Farasa is a | module

Farasa is the state-of-the-art full-stack package to deal with Arabic Language Processing. It has been developed by Arabic Language Technologies Group at Qatar Computing Research Institute (QCRI) It has a RESTful Web API that you can use through your favorable programming language.

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Why Farasa?!

Super Ultra Fast

  • When evaluating 7.4 million words on i5 laptop
    # Package Time
    1 Farasa 129 SECs
    2 Qatara 18 MINs
    3 MADAMIRA ~2.5 hours

Easy to Install & Use

We provide many ways to use Farasa. To name a few, You can:

  • Use our Web API services
  • Download it and use the JAR files we provide
  • Download the source code and build your own package
  • you can always use the online demo page to process a limited-on-size portion of text.

Outperforms other Tools and Packages

When you purchase this template, you'll freely receive future updates.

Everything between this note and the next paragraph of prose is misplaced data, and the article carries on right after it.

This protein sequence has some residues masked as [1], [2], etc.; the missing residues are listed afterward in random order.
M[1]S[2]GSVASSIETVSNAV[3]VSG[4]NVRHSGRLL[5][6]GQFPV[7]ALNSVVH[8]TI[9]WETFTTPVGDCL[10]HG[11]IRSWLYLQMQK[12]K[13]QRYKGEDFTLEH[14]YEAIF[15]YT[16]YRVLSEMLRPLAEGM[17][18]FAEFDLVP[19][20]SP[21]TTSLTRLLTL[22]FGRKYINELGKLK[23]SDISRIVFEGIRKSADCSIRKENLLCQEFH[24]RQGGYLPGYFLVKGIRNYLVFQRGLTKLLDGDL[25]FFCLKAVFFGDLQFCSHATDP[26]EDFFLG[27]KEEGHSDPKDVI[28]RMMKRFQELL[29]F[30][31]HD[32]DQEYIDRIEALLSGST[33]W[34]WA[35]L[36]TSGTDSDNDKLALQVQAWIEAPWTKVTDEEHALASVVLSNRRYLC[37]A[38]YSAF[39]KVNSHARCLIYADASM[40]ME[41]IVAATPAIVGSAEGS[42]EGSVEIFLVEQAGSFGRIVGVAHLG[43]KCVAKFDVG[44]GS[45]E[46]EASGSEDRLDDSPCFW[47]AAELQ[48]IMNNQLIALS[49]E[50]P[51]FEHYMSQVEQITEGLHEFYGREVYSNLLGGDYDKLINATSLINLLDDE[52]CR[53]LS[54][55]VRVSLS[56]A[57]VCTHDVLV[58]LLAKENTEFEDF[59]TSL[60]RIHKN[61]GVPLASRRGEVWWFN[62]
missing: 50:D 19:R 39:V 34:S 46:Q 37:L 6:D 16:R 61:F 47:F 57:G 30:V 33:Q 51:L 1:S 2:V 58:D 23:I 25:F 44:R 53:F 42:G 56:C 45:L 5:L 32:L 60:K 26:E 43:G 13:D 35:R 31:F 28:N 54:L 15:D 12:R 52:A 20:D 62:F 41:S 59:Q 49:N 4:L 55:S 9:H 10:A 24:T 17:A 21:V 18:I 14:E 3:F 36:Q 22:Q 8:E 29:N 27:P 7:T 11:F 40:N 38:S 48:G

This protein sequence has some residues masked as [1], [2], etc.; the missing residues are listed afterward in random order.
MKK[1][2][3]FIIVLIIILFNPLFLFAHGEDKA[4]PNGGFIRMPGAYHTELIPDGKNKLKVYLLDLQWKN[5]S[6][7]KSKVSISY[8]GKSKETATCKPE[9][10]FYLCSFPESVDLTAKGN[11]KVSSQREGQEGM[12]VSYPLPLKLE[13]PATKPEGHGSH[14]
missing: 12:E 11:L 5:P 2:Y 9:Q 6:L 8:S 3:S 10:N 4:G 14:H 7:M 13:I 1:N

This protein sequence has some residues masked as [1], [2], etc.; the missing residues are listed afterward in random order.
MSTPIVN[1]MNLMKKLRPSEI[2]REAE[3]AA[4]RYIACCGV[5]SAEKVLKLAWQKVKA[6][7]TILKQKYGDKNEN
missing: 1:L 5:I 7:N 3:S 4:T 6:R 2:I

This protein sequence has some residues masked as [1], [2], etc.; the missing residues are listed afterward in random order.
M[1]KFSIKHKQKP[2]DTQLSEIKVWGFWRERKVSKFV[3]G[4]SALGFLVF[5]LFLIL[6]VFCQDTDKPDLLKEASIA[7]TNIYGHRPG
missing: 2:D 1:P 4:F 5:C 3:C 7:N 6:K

Artificial Intelligence & Machine Learning

Clear Documentation + How-To section You can easily read, edit, and write your own code, or change everything.

Well Documented

Clear Documentation + How-To section You can easily read, edit, and write your own code, or change everything.

Support All Platforms

We support Windows 10, Mac OS, every Linux distro which let us cover over 98% of OS market.

Open source

Farasa source code is available to download. You can change and build your own modules as long as it is for Academic and/or research purposes.

Free for Academic and Research purposes

QCRI FARASA package for processing Arabic text is being made public for research purpose only.

For non-research use, please contact us.

Try the RESTful Web API